Age, Biography and Wiki

Des Smith (ice hockey) was born on 22 February, 1914 in Ottawa, Ontario, Canada, is a player. Discover Des Smith (ice hockey)’s Biography, Age, Height, Physical Stats, Dating/Affairs, Family and career updates. Learn How rich is He in this year and how He spends money? Also learn how He earned most of networth at the age of 67 years old?

Popular As N/A
Occupation N/A
Age 67 years old
Zodiac Sign Pisces
Born 22 February 1914
Birthday 22 February
Birthplace Ottawa, Ontario, Canada
Date of death (1981-09-26)
Died Place N/A
Nationality Canada

We recommend you to check the complete list of Famous People born on 22 February.
He is a member of famous player with the age 67 years old group.

Des Smith (ice hockey) Height, Weight & Measurements

At 67 years old, Des Smith (ice hockey) height
is 6 ft 0 in (183 cm) and Weight 185 lb (84 kg; 13 st 3 lb).

Physical Status
Height 6 ft 0 in (183 cm)
Weight 185 lb (84 kg; 13 st 3 lb)
Body Measurements Not Available
Eye Color Not Available
Hair Color Not Available

Dating & Relationship status

He is currently single. He is not dating anyone. We don’t have much information about He’s past relationship and any previous engaged. According to our Database, He has no children.

Parents Not Available
Wife Not Available
Sibling Not Available
Children Not Available

Des Smith (ice hockey) Net Worth

His net worth has been growing significantly in 2022-2023. So, how much is Des Smith (ice hockey) worth at the age of 67 years old? Des Smith (ice hockey)’s income source is mostly from being a successful player. He is from Canada. We have estimated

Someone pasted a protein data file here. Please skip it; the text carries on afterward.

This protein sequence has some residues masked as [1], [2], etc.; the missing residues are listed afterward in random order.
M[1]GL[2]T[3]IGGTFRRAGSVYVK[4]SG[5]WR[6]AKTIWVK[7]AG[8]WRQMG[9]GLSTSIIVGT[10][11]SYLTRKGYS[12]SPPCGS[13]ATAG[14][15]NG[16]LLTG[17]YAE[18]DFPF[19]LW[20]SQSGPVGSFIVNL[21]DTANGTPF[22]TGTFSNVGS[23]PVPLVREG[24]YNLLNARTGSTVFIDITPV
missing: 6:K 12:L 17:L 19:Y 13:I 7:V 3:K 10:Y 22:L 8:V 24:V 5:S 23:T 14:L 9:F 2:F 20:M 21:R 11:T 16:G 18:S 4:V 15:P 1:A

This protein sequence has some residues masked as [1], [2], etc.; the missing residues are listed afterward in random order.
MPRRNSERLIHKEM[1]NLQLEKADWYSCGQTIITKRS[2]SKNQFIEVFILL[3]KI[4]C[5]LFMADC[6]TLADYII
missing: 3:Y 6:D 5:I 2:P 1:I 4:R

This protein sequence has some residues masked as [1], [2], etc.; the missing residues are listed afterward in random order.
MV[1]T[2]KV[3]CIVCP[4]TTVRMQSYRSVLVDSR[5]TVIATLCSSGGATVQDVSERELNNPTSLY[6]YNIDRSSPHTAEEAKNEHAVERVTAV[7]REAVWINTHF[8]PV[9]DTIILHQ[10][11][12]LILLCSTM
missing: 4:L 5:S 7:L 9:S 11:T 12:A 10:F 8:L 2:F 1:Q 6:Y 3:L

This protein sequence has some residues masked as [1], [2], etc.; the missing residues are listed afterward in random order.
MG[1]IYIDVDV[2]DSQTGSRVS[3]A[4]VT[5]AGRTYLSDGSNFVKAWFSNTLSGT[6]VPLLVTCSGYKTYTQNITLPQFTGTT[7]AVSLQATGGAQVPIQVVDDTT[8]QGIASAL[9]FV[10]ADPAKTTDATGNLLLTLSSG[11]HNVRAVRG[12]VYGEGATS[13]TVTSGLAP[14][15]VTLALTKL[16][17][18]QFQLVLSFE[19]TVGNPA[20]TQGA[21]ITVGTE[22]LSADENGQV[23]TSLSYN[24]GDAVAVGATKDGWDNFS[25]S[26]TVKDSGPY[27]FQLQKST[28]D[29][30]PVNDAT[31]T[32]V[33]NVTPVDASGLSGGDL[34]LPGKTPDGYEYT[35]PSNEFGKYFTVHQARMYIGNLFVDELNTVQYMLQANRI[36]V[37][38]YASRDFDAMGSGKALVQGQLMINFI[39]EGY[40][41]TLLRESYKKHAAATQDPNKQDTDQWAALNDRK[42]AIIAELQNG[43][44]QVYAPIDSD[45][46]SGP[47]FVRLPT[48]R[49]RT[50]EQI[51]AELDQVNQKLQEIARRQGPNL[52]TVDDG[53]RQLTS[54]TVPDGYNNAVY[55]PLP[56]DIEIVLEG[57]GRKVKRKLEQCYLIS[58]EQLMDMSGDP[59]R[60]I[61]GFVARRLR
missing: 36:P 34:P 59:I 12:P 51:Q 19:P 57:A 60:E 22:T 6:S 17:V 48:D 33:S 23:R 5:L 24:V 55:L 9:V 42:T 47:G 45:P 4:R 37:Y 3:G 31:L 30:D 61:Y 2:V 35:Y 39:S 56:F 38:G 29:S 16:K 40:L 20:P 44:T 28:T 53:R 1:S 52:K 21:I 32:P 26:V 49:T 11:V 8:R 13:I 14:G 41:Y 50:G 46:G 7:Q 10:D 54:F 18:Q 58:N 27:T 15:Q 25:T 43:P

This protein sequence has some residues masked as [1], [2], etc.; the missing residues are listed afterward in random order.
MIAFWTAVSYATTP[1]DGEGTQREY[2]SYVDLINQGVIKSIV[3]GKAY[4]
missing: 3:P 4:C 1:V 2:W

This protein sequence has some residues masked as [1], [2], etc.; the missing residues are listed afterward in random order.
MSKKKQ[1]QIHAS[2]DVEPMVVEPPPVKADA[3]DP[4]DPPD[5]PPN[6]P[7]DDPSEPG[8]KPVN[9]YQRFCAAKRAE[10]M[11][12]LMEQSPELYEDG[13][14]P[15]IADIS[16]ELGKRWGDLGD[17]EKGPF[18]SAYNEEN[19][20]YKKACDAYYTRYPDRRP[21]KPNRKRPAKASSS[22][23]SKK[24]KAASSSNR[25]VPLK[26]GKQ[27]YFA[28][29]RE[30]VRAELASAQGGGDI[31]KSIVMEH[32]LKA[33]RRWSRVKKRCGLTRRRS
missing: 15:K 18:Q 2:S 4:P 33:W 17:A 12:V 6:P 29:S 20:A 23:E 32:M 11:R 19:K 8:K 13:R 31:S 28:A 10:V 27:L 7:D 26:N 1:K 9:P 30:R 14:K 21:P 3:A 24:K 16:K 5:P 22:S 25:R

Des Smith (ice hockey)’s net worth
, money, salary, income, and assets.

Net Worth in 2023 $1 Million – $5 Million
Salary in 2023 Under Review
Net Worth in 2022 Pending
Salary in 2022 Under Review
House Not Available
Cars Not Available
Source of Income player

Des Smith (ice hockey) Social Network




After his various hockey careers ended he became the announcer at the Rideau-Carleton Raceway in Ottawa in 1962. He also served as the public relations director until his death in 1981. Des was inducted into the Ottawa Sports Hall of Fame in 1985 and onto the Rideau Carleton’s Wall of Fame in 1989. The annual Des Smith Classic is held every September at the track.


Des Smith returned to Ottawa where he took up a position coaching the Ottawa Army Team. He coached there for two seasons. He came back to the ice as a player with the Montreal Army Team in 1944–45. He played his last games with the Springfield Indians of the AHL in 1947.


He moved back to Canada after the 1937 season. He was signed as a free agent by the Montreal Maroons on October 7, 1937. After one season with the Maroons he was traded for cash to the Montreal Canadiens on September 14, 1938. He again would play just one season on the other side of town. He was again traded for cash this time to the Chicago Black Hawks on May 15, 1939. He played the 1938–39 season in the International American Hockey League with the New Haven Eagles. He joined Chicago in 1940. He played there for one season before being traded to the Boston Bruins for Jack Portland on January 27, 1940. He found his greatest success in Boston playing with Hall of Famers like Bobby Bauer, Milt Schmidt, and Roy Conacher. He helped the Bruins win the Stanley Cup in 1941 defeating the Detroit Red Wings in four straight games. He played one more season in Boston before retiring from the NHL.


Des Smith began his hockey career in his hometown playing for the Ottawa Montagnards from 1932–34. He would later play for the Charlottetown Abbies of the Maritime Senior Hockey League and the Saint John St. Peters of the Saint John City Hockey League. In 1935–36 he moved to England to play for the Wembley Lions where he won the English National League championship. He spent the 1936–37 season with the Wembley Monarchs.


Desmond Patrick Smith (February 22, 1914 – September 26, 1981) was a Canadian ice hockey defenceman who played four four teams in the National Hockey League (NHL) between 1937 and 1942. He won the Stanley Cup with the Boston Bruins in 1941. His sons Brian and Gary also played in the NHL.